The Cause…

The formula that brought me to my little home study was this:

Feeling Overwhelmed + Dopamine +< 3 Bags of Cheetos in the Cupboard = TROUBLE!

Three weeks ago, I was sitting on the couch thinking about all of the things I need to do to get my new website launched.  Overwhelm crept its way through my body.  Food.  I need food.  Munchies to be specific.  Something salty.  Oh yeah, Randy bought all those Cheetos for Stephanie (a ruse for his own desire for the Cheetos).  Let’s see if I can eat just a couple.

Seconds later, I’m back on the couch and I have eaten a couple of Cheetos.  As I checked in, I sensed I did indeed want more.  Just a couple more.  Damn, I still want more.  I don’t know about you, but I get tired of being in resistance when it comes to certain foods.  “Self”, I said, “we really need to try a new tactic.”  

Aversion therapy – that’s it!  I did this to myself with tequila on my bachelorette party, so maybe this will work again!  There is hope!

I know it’s the damn dopamine.  I had been doing some light reading on willpower.  What I was experiencing was the power of “I Want”.  The brain is on the prowl for reward, and it moves away from pain and toward pleasure.  The feeling of overwhelm is uncomfortable, so the brain wants out of it.  It releases dopamine, a neurotransmitter that tells the brain to be on the lookout for anything that might bring reward.  For me, the answer is often salty munchies.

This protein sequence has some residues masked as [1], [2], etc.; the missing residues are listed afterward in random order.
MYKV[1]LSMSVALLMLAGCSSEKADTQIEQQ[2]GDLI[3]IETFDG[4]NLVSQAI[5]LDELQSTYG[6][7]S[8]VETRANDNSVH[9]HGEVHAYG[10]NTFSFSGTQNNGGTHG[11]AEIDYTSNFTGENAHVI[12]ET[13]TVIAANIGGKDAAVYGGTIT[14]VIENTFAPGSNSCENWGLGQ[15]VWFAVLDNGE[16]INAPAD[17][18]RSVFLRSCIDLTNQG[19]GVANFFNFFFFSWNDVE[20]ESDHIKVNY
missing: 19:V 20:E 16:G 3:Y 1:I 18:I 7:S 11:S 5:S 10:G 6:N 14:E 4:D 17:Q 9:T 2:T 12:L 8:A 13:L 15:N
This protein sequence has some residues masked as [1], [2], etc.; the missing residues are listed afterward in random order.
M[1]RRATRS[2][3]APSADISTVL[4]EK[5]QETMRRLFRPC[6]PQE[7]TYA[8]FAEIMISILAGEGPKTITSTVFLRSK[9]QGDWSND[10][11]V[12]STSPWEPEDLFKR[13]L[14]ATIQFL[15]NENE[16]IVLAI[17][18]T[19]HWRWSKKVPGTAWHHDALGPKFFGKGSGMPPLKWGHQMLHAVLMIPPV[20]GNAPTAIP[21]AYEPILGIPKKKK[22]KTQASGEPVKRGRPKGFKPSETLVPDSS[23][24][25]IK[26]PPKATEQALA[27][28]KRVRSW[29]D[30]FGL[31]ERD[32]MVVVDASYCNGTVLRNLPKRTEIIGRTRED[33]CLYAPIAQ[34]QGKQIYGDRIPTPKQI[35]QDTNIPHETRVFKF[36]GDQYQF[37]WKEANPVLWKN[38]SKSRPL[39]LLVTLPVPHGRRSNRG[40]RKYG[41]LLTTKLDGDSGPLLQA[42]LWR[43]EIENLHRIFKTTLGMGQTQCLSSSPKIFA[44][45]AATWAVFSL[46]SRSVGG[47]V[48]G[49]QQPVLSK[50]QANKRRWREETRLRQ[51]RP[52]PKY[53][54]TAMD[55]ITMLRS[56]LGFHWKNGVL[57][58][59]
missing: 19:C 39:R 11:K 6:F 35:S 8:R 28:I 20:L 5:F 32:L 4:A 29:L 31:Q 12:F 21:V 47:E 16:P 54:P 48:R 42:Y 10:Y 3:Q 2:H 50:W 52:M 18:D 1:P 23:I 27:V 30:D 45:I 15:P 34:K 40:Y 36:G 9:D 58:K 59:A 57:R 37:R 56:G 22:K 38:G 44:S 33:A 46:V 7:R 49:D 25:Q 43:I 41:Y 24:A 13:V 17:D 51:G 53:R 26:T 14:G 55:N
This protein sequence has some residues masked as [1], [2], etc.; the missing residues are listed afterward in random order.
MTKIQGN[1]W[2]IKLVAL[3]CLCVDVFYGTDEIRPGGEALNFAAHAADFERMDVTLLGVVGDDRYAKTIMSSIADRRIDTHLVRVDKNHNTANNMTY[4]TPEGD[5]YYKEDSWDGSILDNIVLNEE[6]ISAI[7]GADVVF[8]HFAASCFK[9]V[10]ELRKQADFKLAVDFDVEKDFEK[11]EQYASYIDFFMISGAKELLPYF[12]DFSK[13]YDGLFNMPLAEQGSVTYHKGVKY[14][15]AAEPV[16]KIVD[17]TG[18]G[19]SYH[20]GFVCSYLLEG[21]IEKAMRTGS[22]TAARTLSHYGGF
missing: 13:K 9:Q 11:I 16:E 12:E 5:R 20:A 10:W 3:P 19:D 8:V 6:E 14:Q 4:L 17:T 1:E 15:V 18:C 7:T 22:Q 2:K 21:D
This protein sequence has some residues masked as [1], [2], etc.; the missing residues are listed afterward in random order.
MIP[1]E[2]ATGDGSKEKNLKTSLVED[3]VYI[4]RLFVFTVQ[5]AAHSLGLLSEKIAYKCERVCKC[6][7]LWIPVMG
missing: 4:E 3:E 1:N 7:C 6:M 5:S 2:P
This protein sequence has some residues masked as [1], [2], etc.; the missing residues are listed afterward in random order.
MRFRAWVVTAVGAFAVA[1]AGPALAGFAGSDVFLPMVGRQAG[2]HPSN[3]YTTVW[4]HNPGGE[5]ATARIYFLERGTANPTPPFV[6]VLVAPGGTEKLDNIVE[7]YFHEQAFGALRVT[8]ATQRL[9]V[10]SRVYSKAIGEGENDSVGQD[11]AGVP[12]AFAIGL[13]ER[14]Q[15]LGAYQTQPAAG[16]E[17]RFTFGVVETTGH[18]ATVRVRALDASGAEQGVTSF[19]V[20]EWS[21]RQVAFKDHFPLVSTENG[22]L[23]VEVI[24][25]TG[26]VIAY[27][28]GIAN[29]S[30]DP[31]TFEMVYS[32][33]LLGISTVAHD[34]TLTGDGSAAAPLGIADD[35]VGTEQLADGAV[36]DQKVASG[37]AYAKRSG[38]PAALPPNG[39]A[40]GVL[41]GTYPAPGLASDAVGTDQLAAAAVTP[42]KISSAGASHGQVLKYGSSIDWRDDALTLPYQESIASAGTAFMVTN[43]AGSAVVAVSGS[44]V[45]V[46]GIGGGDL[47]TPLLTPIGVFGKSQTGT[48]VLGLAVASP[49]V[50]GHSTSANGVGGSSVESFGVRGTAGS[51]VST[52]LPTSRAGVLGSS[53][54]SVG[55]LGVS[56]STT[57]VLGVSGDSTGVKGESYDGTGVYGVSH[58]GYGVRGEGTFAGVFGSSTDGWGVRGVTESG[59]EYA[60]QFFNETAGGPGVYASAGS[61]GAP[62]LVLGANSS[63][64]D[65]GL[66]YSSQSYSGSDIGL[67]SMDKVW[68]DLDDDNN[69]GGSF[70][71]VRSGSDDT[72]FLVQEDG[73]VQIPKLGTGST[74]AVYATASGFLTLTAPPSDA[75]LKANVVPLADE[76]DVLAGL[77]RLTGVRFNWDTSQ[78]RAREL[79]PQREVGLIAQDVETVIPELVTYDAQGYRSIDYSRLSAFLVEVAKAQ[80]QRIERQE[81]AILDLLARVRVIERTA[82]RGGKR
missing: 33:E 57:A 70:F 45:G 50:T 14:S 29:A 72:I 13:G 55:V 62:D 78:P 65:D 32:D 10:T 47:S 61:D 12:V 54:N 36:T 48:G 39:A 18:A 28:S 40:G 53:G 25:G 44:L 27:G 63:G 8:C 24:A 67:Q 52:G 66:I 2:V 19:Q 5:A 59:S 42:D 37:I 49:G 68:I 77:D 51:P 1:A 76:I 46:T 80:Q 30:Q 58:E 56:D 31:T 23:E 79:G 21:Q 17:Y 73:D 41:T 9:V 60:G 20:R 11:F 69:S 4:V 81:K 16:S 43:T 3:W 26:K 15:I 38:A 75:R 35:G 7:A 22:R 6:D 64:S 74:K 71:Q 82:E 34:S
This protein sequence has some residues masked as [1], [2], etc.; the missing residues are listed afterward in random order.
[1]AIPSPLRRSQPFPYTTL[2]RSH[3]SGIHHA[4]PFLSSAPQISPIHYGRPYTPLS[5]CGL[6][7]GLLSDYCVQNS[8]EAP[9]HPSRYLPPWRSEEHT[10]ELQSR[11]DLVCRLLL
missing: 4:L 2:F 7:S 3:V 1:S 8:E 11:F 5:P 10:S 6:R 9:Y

Dopamine does not create happiness itself, the feeling is more like being stimulated for action.  We anticipate the good feeling a reward may bring, and we want it!  Some of the names given to the effects of a dopamine release include craving, wanting, desiring, seeking.  Dopamine causes the anticipation of the reward, not the experiencing of the reward.

I had just read about various studies with rats and human beings that demonstrated the role of dopamine.  When dopamine seizes our attention, like me thinking about the Cheetos and trying “just a few”, the mind obsesses on acquiring or repeating whatever triggered it.  The promise of pleasure, not the direct experience of pleasure, was causing me to want more Cheetos.   

Lucky for me, I absorbed a little of what I read.  Now this really made me mad.  The food industry has this figured out.  Cheetos designed their product to keep me coming back for more!  Well screw that!  I loathe being told what to do or feeling like I am being manipulated.  My dopamine and Cheetos were in cahoots!  

The Experiment…

With this epiphany, I decided a lesson needed to be taught.  As luck would have it again, I was home alone.  This home study would be best performed solo.  Cheetos would be eaten until the “I want” part of my brain was convinced that eating Cheetos was a bad idea.  

With the next few bites, I paused before crunching into the Cheeto.  I was looking it over, anticipating the wonderful, cheesy, salty flavor.  Here was the surprise.  When I actually took the time to taste in detail the said Cheeto, I was astounded to find it having more of a cardboard-like texture, and the flavor actually was not that of a decadent cheddar.  Fascinating!  As soon as I swallowed one, my brain was telling me I wanted another, even after these new observations.  This was the damn dopamine!